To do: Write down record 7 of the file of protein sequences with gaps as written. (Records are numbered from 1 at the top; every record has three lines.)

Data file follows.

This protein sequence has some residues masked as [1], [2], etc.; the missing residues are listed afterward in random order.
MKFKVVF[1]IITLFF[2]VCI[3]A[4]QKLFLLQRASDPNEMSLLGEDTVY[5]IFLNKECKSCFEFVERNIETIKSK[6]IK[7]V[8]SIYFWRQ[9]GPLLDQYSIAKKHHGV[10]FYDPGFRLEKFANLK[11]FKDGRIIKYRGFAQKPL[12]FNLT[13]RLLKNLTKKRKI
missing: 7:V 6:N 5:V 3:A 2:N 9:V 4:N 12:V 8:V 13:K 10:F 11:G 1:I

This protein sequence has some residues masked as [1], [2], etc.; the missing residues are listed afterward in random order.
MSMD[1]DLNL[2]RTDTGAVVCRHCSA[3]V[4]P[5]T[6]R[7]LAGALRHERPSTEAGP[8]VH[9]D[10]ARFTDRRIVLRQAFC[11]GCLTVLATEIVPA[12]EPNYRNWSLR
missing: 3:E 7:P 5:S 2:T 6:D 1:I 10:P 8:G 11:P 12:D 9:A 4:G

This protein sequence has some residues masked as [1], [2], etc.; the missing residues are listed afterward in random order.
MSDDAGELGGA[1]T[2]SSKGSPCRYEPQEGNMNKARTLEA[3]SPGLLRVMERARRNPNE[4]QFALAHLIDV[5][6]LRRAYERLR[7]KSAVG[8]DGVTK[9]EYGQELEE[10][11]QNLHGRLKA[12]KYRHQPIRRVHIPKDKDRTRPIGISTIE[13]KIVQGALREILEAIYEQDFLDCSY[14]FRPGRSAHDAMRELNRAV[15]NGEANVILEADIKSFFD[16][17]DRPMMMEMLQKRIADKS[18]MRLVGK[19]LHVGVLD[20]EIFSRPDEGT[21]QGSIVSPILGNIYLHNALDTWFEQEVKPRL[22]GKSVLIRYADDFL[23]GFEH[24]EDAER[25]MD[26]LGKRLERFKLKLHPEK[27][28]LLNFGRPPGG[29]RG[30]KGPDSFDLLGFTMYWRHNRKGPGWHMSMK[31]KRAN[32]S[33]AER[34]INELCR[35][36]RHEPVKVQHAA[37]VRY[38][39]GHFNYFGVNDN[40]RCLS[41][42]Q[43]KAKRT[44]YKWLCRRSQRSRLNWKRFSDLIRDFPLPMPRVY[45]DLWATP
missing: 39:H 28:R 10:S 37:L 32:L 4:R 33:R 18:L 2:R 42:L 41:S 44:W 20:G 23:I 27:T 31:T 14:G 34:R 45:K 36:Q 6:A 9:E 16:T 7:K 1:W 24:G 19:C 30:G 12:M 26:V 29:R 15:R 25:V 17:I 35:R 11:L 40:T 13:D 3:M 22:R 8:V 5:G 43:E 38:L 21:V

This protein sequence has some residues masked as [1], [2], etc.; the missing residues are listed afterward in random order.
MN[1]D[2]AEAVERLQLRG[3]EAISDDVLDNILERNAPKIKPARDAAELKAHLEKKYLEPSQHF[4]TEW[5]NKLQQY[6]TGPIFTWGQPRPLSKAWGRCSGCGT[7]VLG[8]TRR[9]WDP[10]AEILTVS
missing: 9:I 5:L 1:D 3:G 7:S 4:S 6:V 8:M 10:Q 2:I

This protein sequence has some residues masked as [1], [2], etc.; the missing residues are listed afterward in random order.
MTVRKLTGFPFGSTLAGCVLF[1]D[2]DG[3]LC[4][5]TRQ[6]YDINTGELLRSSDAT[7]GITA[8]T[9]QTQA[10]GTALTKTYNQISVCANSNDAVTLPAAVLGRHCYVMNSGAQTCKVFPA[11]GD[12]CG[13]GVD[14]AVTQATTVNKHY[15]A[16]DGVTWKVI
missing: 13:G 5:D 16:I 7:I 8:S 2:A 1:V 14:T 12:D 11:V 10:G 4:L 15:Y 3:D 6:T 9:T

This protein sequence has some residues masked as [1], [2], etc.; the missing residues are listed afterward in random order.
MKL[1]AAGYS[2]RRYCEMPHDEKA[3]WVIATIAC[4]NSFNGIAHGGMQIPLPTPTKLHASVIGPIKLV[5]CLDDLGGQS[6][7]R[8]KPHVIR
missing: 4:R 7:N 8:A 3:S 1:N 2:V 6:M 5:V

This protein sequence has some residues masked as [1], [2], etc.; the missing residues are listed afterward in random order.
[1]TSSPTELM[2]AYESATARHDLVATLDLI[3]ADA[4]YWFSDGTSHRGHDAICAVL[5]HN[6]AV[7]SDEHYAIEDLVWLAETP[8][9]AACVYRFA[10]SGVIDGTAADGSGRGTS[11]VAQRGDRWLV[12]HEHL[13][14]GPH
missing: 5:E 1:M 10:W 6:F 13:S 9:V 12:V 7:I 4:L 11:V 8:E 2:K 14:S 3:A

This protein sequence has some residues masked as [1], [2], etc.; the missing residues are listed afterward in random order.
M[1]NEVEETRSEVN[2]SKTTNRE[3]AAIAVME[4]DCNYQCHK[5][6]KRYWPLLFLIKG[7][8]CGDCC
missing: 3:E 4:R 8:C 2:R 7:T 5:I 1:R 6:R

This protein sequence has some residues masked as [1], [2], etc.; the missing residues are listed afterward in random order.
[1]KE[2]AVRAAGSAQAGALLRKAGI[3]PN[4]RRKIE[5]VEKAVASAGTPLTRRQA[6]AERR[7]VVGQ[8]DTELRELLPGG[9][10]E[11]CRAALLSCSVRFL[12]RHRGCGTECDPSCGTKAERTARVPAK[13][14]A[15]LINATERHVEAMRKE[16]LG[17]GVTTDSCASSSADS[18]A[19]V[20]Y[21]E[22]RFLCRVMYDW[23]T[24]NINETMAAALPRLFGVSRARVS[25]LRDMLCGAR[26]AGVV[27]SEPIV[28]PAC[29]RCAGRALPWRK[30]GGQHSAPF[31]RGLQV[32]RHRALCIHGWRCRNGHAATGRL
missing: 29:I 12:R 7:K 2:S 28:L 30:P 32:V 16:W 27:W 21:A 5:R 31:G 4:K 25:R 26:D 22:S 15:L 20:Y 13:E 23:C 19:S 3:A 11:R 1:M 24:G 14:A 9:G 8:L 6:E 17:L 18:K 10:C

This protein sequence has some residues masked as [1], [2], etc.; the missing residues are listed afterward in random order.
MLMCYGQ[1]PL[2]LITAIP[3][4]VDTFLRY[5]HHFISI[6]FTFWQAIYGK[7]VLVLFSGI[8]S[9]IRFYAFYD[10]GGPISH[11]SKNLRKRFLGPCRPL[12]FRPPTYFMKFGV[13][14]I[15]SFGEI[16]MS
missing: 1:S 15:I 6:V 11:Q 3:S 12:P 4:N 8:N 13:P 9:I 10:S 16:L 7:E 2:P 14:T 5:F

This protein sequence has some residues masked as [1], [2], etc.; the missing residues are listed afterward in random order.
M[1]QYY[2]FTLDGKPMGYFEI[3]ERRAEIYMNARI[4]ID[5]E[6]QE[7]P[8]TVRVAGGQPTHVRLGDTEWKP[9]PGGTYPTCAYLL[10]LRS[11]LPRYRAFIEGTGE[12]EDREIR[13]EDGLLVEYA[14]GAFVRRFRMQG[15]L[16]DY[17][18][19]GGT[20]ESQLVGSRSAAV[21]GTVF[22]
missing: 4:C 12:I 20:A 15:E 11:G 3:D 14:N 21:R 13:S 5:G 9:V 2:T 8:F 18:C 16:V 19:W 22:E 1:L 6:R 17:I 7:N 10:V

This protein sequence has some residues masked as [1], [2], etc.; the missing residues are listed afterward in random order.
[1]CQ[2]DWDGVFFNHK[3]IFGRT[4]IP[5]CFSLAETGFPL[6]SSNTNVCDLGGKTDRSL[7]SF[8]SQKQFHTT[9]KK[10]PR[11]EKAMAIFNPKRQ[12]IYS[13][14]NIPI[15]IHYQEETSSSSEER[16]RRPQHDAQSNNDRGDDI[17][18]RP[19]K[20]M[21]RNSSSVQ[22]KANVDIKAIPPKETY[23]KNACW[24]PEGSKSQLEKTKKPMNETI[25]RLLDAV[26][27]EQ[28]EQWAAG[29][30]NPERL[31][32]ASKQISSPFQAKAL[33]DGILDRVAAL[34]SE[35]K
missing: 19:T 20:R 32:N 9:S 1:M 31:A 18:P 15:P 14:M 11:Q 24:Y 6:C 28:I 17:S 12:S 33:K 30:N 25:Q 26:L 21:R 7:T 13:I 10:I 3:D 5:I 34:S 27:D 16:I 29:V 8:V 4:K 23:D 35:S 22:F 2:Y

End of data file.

This protein sequence has some residues masked as [1], [2], etc.; the missing residues are listed afterward in random order.
[1]TSSPTELM[2]AYESATARHDLVATLDLI[3]ADA[4]YWFSDGTSHRGHDAICAVL[5]HN[6]AV[7]SDEHYAIEDLVWLAETP[8][9]AACVYRFA[10]SGVIDGTAADGSGRGTS[11]VAQRGDRWLV[12]HEHL[13][14]GPH
missing: 5:E 1:M 10:W 6:F 13:S 9:V 12:V 7:I 4:L 11:V 8:E 2:K 14:S 3:A